Voluntary COVID-19 isolation site will soon open in Kitchener
Site will give options to those who can't safely isolate at home
People in Waterloo region who can't safely isolate at home will soon have a place to do so.
An interim voluntary isolation site is set to open in Kitchener as an option for those who've tested positive or are awaiting test results, and can't isolate at home for the required time.
The site is aimed at communities hit hard by the novel coronavirus, according to Regional Chair Karen Redman.
"For some in our community, crowded housing conditions and restrictive costs can make it unsafe or impossible to self-isolate, increasing the risk of community transmission," Redman said Friday.
"Recent data from Region of Waterloo Public Health has revealed that lower income neighbourhoods, those identifying as visible minorities and those with larger household size have disproportionately been affected by COVID-19."
Regional council has approved a plan to operate the voluntary safe isolation site from Nov. 30 through to Jan. 31, 2021.
Friday afternoon, regional public health said they were still finalizing contractual details but that the site would open soon.
People will be eligible to use the site if they share a home with one or more other people and have either tested positive for COVID-19, or are awaiting test results.
They must also either:
- Lack the ability to safely isolate at home for the required isolation period.
- Need a place to isolate for personal safety reasons, such as the risk of domestic violence.
- Have underlying health concerns that put them at risk of severe COVID-19 complications, or share a household with someone who fits that description.
The proposed site will support 30 people in a hotel space, although the exact location has not been disclosed due to privacy concerns.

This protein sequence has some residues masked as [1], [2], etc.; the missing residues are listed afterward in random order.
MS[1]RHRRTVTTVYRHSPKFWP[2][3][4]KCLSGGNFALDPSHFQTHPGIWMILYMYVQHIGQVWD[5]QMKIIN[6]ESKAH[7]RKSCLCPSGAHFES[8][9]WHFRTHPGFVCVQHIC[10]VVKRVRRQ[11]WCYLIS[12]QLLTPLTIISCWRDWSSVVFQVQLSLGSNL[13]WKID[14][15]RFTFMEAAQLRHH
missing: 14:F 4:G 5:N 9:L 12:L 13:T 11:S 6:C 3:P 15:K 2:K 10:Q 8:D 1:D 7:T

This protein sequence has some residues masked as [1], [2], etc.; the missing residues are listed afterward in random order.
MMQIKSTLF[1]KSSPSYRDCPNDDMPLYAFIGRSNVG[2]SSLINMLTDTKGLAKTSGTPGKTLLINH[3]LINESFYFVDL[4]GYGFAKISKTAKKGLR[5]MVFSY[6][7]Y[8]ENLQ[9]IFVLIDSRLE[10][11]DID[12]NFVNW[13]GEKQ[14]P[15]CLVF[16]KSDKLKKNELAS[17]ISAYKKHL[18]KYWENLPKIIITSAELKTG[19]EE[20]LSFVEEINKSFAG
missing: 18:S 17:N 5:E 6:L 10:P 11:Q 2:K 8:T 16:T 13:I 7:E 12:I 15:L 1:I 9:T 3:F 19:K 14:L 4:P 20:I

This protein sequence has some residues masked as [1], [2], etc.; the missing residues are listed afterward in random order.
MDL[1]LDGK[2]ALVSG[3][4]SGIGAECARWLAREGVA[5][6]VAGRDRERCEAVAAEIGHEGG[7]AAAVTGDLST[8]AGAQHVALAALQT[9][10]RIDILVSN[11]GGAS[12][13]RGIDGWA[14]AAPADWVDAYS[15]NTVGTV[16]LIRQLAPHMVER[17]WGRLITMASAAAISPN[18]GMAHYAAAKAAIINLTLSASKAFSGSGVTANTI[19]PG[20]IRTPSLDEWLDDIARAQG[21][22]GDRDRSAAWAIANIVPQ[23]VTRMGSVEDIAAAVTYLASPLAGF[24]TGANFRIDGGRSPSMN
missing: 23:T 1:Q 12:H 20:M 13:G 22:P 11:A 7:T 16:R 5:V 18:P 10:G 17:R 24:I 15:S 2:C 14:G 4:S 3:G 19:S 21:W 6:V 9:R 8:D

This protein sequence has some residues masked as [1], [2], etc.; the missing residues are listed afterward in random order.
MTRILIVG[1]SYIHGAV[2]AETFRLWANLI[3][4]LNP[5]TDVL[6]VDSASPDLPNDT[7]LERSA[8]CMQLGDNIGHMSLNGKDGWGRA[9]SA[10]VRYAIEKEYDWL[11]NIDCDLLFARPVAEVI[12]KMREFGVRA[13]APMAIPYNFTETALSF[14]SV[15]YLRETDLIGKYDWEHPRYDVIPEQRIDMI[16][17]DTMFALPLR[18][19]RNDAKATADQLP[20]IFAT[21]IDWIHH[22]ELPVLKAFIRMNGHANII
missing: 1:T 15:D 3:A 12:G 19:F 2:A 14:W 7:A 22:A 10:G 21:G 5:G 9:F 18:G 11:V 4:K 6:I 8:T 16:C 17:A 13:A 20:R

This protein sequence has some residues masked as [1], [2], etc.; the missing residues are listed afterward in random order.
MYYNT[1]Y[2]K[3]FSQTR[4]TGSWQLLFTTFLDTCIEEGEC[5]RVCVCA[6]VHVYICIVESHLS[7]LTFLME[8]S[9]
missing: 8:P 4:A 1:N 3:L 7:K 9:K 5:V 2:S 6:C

It's expected to cost about $2,234 to house a person for a two-week period, including the cost of the room, food, laundry, transportation, PPE and the support of an outreach worker.
The total cost to run the space through the end of January is pegged at $75,980.
Federal funding expected
Referrals to the site will come from public health community partners as well as public health nurses, said Sharlene Sedgwick Walsh in a presentation to regional council last week.
"When the public health nurses are doing their case investigation work they do talk about the need for isolation and what's required to do that, and they are starting to hear individuals voice some of their concerns about doing that in their homes," said Walsh, who is director of healthy living and foundational standards with regional public health.
"So they would be able to also ask those questions about if they need those supports for isolation and be able to refer them to the program through that point of entry as well."
The region has applied to the federal government for funding to keep the site open longer. Walsh said they expect to hear back about funding in the coming weeks.